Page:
Top Markets 1Q 15: 1Q 14s Losers Are 1Q 15s Winners!
April 8, 2015
Emerging markets, which ended 2014 at both spectrums of the performance table, continued to its diverse range of returns into 1Q 2015. In this end-of-quarter update, we take a closer look at the top-performing markets over the past 3 months, (Russia, Japan and China), while the performance of the bottom performing markets of Singapore, Malaysia and Brazil are reviewed.
Author : iFAST Research Team
Top Markets - 1Q- 15
Table 1 - Market Performance (in SGD terms)
1Q 15 Return
MSCI Asia ex-Japan
MSCI Emerging Markets
MSCI AC World
S&P / ASX 200
Source: Bloomberg, iFAST Compilations
Returns in SGD terms excluding dividends, as of end March 2015
2015 started with the majority of the investment community remaining optimistic on the prospects for developed markets, buoyed by both the expectation and subsequent announcement of an expanded asset purchase programme in Europe. Emerging markets, which ended 2014 at both spectrums of the performance table, continued to its diverse range of returns into 1Q 2015. While the Russian equity market was at the bottom of the performance table in 2014, in 1Q 2015, Russian equities rose 15.7% in SGD terms to end the quarter as the best performing market under our coverage as easing geopolitical tensions and stabilising crude oil prices (Brent ended the quarter down a mere -3.9% following a horrendous -49.0% plunge in 2H 2014) lent support. Amongst the other top performing markets were the Japanese and Chinese equity markets, with the Nikkei 225 and HSML 100 delivering returns of 13.9% and 10.9% respectively.
European and US equity markets delivered returns of 6.6% and 4.1% returns respectively. European equities were buoyed by improving economic data, an expanded asset purchase programme and rising optimism and investor sentiment. Although European equities rose 16.0% in EUR terms, the continued depreciation of the Euro against the SGD detracted from returns for local investors. The US equity market has continued to trudge higher for the quarter despite soft economic data releases and uncertainty regarding the timing of what is expected to be a mild hike in rates by the US Federal Reserve.
Other Asian equity markets were broadly supported in 1Q 2015 by the easing monetary policy of several central banks as the current benign inflationary environment has allowed many Asian central banks to cut interest rates and ease monetary policy in order to fulfil their respective objectives and mandates. The Monetary Authority of Singapore surprised markets by seeking a slower pace of appreciation of the SGD (change in the slope of the band) in an unscheduled change in policy on 28 January 2015 (its first since the September 11 attacks in the US back in 2001), while the Reserve Bank of India, the Bank of Korea, Bank of Thailand and the PBOC have all adopted easing biases as they seek to revive strong economic growth amidst a disinflationary trends in prices.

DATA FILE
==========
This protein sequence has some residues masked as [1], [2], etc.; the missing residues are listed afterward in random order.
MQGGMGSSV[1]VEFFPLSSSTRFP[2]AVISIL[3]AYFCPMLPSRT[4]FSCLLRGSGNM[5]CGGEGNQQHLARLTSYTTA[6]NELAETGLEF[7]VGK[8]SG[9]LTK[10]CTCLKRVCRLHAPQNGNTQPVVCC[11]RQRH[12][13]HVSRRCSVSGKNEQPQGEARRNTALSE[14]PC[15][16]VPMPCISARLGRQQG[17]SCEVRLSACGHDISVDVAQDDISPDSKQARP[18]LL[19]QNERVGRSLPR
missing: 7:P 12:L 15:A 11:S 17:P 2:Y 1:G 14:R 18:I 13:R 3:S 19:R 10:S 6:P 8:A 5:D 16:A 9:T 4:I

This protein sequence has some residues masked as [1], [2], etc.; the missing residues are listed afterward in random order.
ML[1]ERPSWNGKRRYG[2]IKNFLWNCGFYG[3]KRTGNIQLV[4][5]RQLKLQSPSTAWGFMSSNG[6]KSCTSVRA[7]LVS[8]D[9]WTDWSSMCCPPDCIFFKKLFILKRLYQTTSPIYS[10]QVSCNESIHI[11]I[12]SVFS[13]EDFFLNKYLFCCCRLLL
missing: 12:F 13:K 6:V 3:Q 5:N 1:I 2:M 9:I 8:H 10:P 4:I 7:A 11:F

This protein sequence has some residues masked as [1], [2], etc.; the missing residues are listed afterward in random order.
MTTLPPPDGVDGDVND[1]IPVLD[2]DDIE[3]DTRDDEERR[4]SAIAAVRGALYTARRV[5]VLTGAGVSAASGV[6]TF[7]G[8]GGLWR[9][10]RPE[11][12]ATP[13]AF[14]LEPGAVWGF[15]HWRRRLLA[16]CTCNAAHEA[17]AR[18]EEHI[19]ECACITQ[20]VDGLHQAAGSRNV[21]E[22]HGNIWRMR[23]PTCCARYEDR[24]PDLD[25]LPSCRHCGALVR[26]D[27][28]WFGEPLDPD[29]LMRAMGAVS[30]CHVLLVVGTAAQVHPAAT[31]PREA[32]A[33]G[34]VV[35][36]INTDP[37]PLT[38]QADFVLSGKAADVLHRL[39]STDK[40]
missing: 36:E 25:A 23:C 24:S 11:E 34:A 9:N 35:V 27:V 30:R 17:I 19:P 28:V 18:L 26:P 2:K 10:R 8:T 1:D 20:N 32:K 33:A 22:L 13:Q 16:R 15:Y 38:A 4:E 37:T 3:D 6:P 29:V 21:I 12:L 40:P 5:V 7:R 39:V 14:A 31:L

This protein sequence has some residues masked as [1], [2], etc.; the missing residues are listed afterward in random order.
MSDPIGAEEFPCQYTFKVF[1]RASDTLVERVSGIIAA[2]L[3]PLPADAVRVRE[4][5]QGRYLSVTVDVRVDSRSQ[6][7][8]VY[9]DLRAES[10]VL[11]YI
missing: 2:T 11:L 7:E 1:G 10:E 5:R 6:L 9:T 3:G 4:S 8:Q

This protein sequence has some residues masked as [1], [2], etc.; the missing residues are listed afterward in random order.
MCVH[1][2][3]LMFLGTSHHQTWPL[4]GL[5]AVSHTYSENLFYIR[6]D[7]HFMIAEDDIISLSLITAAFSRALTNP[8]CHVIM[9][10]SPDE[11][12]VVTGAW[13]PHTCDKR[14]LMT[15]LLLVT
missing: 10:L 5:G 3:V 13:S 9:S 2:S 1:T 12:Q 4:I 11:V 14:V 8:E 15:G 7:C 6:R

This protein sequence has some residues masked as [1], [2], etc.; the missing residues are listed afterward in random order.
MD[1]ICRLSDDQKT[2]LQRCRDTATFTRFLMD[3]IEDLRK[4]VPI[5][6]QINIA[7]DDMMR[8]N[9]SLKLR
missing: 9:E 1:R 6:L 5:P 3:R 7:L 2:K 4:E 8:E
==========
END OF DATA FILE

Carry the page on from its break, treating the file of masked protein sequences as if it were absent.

The sole market under our coverage to have posted negative returns in 1Q 2015 is the Brazil equity market, posting losses of -12.1% on the back of the corruption scandal afflicting index heavy weight Petrobras that has implicated several politicians, as well as a depreciating Brazilian Real which contributed the bulk of the losses for local investors as it lost –14.4% against the SGD in 1Q 2015.
In this end-of-quarter update, we take a closer look at the top-performing markets over the past 3 months, (Russia, Japan and China), while the performance of the bottom performing markets of Singapore, Malaysia and Brazil are reviewed.
[All returns in SGD terms unless otherwise stated as of 31 March 2015]
Top Performing Markets
Russia (+15.7% in 1Q 2015 in SGD terms)
After a -27.1% loss in 4Q 14, the Russian equity market, represented by the RTSI$ index, rebounded in 1Q 2015 (from a -42.8% loss in 2014), posting a 15.7% gain to be the top performer in 1Q 15. While the Russian currency, the RUB, has suffered in the previous quarter, the RUB has since stabilised, remaining unchanged against the USD and strengthening 4.1% against the SGD throughout 1Q 2015. Top performers this quarter are companies like Sistema and Mobile Telesystems, with their share prices increasing by 57% and 46% respectively. Energy companies like Bashneft and Surgutneftegas saw their share prices rally more than 50% over the quarter, while property developer LSR Group’s share price surged 45% over the same period.
The Central Bank of Russia (CBR) continued to ease monetary policy, lowering the country’s benchmark interest rate twice by 300 basis points to 14.00% by the end of the quarter. The move by policy-makers suggests a priority to stimulate economic growth, where previously they prioritised stabilising the RUB and controlling inflation. The stabilisation of the RUB in 1Q 15, as mentioned earlier, could have influenced the central bank to cut interest rates to stimulate the economy affected by the decline in global energy prices last year. Industrial production data remains weak and forward-looking indicators like PMI readings remain in contractionary territory – suggesting that the economy would take more time before economic momentum starts to pick-up and accelerate again.